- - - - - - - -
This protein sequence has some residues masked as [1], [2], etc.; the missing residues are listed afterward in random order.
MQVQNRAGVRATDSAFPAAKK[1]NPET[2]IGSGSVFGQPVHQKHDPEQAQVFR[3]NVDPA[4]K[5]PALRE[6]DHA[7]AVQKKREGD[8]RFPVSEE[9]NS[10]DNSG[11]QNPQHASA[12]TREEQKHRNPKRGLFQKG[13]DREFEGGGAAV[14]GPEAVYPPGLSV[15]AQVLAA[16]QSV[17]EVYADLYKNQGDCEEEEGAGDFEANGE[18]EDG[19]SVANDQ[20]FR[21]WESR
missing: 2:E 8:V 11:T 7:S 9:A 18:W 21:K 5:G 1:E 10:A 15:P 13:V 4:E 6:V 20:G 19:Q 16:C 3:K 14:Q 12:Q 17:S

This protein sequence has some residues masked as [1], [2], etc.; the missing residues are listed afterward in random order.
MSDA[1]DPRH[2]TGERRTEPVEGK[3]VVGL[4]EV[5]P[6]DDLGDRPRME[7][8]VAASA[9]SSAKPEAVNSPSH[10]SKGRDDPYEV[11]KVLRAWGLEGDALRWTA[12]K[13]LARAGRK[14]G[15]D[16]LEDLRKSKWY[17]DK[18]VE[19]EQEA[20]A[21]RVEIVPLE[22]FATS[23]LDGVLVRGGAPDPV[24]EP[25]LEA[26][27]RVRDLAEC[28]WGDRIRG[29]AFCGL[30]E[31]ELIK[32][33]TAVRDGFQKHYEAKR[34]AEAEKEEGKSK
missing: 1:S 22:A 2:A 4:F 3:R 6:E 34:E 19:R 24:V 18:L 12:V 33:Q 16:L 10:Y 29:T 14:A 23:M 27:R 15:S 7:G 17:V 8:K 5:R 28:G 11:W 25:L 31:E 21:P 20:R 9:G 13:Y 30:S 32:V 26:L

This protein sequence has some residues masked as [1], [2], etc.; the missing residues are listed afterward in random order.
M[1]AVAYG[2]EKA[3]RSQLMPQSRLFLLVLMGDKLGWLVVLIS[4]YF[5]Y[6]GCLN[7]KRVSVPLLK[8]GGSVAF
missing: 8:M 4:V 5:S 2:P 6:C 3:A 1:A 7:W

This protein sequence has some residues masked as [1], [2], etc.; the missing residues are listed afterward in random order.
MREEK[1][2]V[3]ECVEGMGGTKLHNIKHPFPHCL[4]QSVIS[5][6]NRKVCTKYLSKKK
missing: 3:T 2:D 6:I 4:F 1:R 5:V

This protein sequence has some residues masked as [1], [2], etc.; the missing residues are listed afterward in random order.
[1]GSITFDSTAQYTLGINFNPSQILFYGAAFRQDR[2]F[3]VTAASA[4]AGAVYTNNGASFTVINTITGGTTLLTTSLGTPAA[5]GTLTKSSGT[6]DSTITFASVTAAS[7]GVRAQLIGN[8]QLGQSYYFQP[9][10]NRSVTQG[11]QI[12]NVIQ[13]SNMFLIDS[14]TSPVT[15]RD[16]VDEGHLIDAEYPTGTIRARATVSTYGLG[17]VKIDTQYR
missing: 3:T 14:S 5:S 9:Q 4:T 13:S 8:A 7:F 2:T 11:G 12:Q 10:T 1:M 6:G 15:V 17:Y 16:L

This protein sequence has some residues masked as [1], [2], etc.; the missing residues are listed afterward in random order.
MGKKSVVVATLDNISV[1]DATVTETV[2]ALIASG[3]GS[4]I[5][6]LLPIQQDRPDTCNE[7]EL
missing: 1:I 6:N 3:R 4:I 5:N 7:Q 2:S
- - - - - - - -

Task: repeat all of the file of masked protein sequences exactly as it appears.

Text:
This protein sequence has some residues masked as [1], [2], etc.; the missing residues are listed afterward in random order.
MQVQNRAGVRATDSAFPAAKK[1]NPET[2]IGSGSVFGQPVHQKHDPEQAQVFR[3]NVDPA[4]K[5]PALRE[6]DHA[7]AVQKKREGD[8]RFPVSEE[9]NS[10]DNSG[11]QNPQHASA[12]TREEQKHRNPKRGLFQKG[13]DREFEGGGAAV[14]GPEAVYPPGLSV[15]AQVLAA[16]QSV[17]EVYADLYKNQGDCEEEEGAGDFEANGE[18]EDG[19]SVANDQ[20]FR[21]WESR
missing: 2:E 8:V 11:T 7:S 9:A 18:W 21:K 5:G 1:E 10:A 15:P 13:V 4:E 6:V 20:G 19:Q 16:C 3:K 14:Q 12:Q 17:S

This protein sequence has some residues masked as [1], [2], etc.; the missing residues are listed afterward in random order.
MSDA[1]DPRH[2]TGERRTEPVEGK[3]VVGL[4]EV[5]P[6]DDLGDRPRME[7][8]VAASA[9]SSAKPEAVNSPSH[10]SKGRDDPYEV[11]KVLRAWGLEGDALRWTA[12]K[13]LARAGRK[14]G[15]D[16]LEDLRKSKWY[17]DK[18]VE[19]EQEA[20]A[21]RVEIVPLE[22]FATS[23]LDGVLVRGGAPDPV[24]EP[25]LEA[26][27]RVRDLAEC[28]WGDRIRG[29]AFCGL[30]E[31]ELIK[32][33]TAVRDGFQKHYEAKR[34]AEAEKEEGKSK
missing: 1:S 22:A 2:A 4:F 3:R 6:E 34:E 19:R 24:V 18:L 12:V 33:Q 16:L 10:Y 29:T 14:A 23:M 27:R 15:S 7:G 17:V 8:K 5:R 28:G 11:W 25:L 31:E 21:P 20:R 9:G 13:Y 30:S 32:V 26:L

This protein sequence has some residues masked as [1], [2], etc.; the missing residues are listed afterward in random order.
M[1]AVAYG[2]EKA[3]RSQLMPQSRLFLLVLMGDKLGWLVVLIS[4]YF[5]Y[6]GCLN[7]KRVSVPLLK[8]GGSVAF
missing: 8:M 4:V 5:S 2:P 6:C 3:A 1:A 7:W

This protein sequence has some residues masked as [1], [2], etc.; the missing residues are listed afterward in random order.
MREEK[1][2]V[3]ECVEGMGGTKLHNIKHPFPHCL[4]QSVIS[5][6]NRKVCTKYLSKKK
missing: 3:T 2:D 6:I 4:F 1:R 5:V

This protein sequence has some residues masked as [1], [2], etc.; the missing residues are listed afterward in random order.
[1]GSITFDSTAQYTLGINFNPSQILFYGAAFRQDR[2]F[3]VTAASA[4]AGAVYTNNGASFTVINTITGGTTLLTTSLGTPAA[5]GTLTKSSGT[6]DSTITFASVTAAS[7]GVRAQLIGN[8]QLGQSYYFQP[9][10]NRSVTQG[11]QI[12]NVIQ[13]SNMFLIDS[14]TSPVT[15]RD[16]VDEGHLIDAEYPTGTIRARATVSTYGLG[17]VKIDTQYR
missing: 3:T 14:S 5:S 9:Q 4:T 13:S 8:A 7:F 2:T 11:G 12:Q 10:T 1:M 6:G 15:V 17:Y 16:L

This protein sequence has some residues masked as [1], [2], etc.; the missing residues are listed afterward in random order.
MGKKSVVVATLDNISV[1]DATVTETV[2]ALIASG[3]GS[4]I[5][6]LLPIQQDRPDTCNE[7]EL
missing: 1:I 6:N 3:R 4:I 5:N 7:Q 2:S